At the same time there are a number of  drivers compelling large corporations to adapt new technology. Firstly, many of the big global corporations that are emerging in the post-crash world are themselves technology firms, this means they generally have a deeper understanding of the latest technology and what it can deliver for them.

Secondly, they have grown from startup size to enterprise level at an exponential rate, so they need applications that scale at the same rate.

Thirdly, only a few years ago these companies were startups and even though they’ve grown in size they still have a startup culture and are less conservative than established corporations.

Which is all good news for Workday, a Cloud technology company that markets finance and HR management applications.


Workday has its European HQ in Dublin and it made a splash last month in the national press when it announced a huge expansion in the city creating 200 jobs over the next 3 years. The Dublin centre is also a major engineering hub in the firm’s operation. It works with the US development team in Pleasanton, California.

A  major client of theirs, TripAdvisor, fits the profile of the new enthusiastic cloud adapters. Among other services, TripAdvisor posts user generated content to give travelers advice on destinations all over the world.

TA’s motto is “Speed Wins” and its platforms support huge demand from its global audience. Speed and scaling are core to its operation. You can get an idea of just how important by listening to Lars Holzman, Director of Engineering at TripAdvisor Ireland, on New Job Radio.

According to TripAdvisor CFO, Julie Bradley, their legacy financial management application was like “churning butter“. Its reporting and analytics facilities were slow. It simply couldn’t keep pace with TripAdvisor’s dynamism. The company also prides itself on its engineering team, they want technology that works at their pace as well.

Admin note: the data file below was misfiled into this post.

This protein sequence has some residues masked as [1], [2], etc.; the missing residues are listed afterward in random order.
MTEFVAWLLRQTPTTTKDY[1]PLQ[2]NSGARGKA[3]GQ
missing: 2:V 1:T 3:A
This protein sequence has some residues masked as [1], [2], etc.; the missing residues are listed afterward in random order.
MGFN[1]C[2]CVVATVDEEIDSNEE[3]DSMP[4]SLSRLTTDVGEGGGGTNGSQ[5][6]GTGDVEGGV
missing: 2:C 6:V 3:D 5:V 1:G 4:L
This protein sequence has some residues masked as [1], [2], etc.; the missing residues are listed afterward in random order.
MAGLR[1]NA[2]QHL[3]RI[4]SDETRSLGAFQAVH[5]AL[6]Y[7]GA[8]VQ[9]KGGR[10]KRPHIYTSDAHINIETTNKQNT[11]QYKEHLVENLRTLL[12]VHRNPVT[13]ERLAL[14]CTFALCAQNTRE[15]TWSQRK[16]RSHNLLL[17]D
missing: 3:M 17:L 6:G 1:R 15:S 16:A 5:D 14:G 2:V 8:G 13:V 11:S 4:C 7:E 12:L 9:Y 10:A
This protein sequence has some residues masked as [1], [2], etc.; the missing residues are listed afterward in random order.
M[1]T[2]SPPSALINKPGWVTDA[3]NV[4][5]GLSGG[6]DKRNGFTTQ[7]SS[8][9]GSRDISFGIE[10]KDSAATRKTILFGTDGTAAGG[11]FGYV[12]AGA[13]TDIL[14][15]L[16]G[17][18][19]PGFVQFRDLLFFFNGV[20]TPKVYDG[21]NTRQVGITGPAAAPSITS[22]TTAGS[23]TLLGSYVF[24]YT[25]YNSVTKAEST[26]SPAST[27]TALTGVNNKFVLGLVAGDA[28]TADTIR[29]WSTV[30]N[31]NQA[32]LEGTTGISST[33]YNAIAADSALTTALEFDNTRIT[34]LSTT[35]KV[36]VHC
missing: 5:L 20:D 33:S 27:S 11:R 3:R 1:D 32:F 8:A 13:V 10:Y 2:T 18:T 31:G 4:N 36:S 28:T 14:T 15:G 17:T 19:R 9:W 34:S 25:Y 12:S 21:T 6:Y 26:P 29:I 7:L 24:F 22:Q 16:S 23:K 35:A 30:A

Workday’s HR, Finance and Payroll applications, according to TA, resonated with their philosophy and work rate. It offered scalability and seamless application integration, which is one of those problems that CIOs have always lost sleep over when rolling out new applications.

The Workday suite also provided application consolidation which streamlined licensing and saved lot of extra work for the management team.  In TA’s words this solution was a “Home Run”.

The TripAdvisor case suggests that in the enterprise market there’s as much pull as push in adapting new technology: the business environment itself is forcing the alignment of IT needs with business needs as Aneel Bhusri, co-founder and CEO, Workday, told the IDA when making the Dublin expansion announcement last month.

“This is the most disruptive time in enterprise applications in more than two decades. Companies around the world are replacing their old mainframe and client server systems with modern and innovative cloud applications that actually deliver real business value,”

Which means that the software vendor who’s offering fast and easy-to-work with solutions, isn’t just a hero in the C-Suite but also to the countless new hires throughout the enterprise world as well.